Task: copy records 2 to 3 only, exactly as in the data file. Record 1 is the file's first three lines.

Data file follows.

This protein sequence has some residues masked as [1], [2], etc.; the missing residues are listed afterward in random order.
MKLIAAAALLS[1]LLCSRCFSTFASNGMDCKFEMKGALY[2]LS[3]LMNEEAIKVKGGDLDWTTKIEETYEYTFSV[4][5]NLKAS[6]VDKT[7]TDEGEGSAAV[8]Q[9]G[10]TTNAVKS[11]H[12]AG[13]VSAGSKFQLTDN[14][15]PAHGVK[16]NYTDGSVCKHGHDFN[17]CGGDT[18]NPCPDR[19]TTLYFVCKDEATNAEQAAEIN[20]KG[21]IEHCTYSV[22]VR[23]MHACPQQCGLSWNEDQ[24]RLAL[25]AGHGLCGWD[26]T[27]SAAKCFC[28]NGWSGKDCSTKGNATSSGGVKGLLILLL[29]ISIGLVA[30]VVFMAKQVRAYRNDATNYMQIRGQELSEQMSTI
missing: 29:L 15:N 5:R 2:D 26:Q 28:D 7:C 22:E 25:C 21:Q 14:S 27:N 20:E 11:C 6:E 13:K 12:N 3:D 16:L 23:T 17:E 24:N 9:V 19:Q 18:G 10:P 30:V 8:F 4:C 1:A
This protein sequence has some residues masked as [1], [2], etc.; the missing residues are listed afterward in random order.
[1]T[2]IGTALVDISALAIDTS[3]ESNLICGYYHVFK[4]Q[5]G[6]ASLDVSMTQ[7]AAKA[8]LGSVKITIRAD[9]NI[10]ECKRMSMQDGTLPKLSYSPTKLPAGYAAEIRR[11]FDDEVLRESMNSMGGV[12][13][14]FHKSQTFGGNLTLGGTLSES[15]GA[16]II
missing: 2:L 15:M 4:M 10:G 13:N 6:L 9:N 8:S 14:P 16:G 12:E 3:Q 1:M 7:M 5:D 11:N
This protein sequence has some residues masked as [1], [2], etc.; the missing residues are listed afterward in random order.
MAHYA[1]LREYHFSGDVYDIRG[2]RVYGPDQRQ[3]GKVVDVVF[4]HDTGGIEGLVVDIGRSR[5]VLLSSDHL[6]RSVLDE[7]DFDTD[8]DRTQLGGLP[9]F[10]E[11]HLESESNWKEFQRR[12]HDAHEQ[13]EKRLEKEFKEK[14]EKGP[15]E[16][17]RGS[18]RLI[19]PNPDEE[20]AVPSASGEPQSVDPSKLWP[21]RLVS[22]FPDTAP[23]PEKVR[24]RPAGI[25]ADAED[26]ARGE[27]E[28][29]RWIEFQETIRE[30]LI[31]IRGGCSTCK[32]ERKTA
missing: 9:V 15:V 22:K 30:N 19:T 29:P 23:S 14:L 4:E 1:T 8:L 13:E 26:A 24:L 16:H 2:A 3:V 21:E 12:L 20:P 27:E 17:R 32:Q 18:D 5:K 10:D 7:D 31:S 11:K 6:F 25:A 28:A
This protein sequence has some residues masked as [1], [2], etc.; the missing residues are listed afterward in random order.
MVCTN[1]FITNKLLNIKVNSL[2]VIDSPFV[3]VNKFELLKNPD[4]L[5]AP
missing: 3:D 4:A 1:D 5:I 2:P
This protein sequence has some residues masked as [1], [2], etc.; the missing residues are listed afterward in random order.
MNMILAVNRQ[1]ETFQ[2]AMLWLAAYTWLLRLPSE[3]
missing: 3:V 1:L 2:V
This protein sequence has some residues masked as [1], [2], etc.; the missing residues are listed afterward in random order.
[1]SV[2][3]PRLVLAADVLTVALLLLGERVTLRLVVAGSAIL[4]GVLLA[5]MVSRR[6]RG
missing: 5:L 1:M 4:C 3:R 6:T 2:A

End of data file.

This protein sequence has some residues masked as [1], [2], etc.; the missing residues are listed afterward in random order.
[1]T[2]IGTALVDISALAIDTS[3]ESNLICGYYHVFK[4]Q[5]G[6]ASLDVSMTQ[7]AAKA[8]LGSVKITIRAD[9]NI[10]ECKRMSMQDGTLPKLSYSPTKLPAGYAAEIRR[11]FDDEVLRESMNSMGGV[12][13][14]FHKSQTFGGNLTLGGTLSES[15]GA[16]II
missing: 2:L 15:M 4:M 10:G 13:N 6:L 9:N 8:S 14:P 16:G 12:E 3:Q 1:M 7:M 5:D 11:N
This protein sequence has some residues masked as [1], [2], etc.; the missing residues are listed afterward in random order.
MAHYA[1]LREYHFSGDVYDIRG[2]RVYGPDQRQ[3]GKVVDVVF[4]HDTGGIEGLVVDIGRSR[5]VLLSSDHL[6]RSVLDE[7]DFDTD[8]DRTQLGGLP[9]F[10]E[11]HLESESNWKEFQRR[12]HDAHEQ[13]EKRLEKEFKEK[14]EKGP[15]E[16][17]RGS[18]RLI[19]PNPDEE[20]AVPSASGEPQSVDPSKLWP[21]RLVS[22]FPDTAP[23]PEKVR[24]RPAGI[25]ADAED[26]ARGE[27]E[28][29]RWIEFQETIRE[30]LI[31]IRGGCSTCK[32]ERKTA
missing: 9:V 15:V 22:K 30:N 19:T 29:P 23:S 14:L 4:E 1:T 8:L 13:E 26:A 24:L 16:H 2:A 3:V 21:E 12:L 20:P 27:E 17:R 32:Q 18:D 5:K 10:D 7:D 31:S 11:K 6:F 25:A 28:A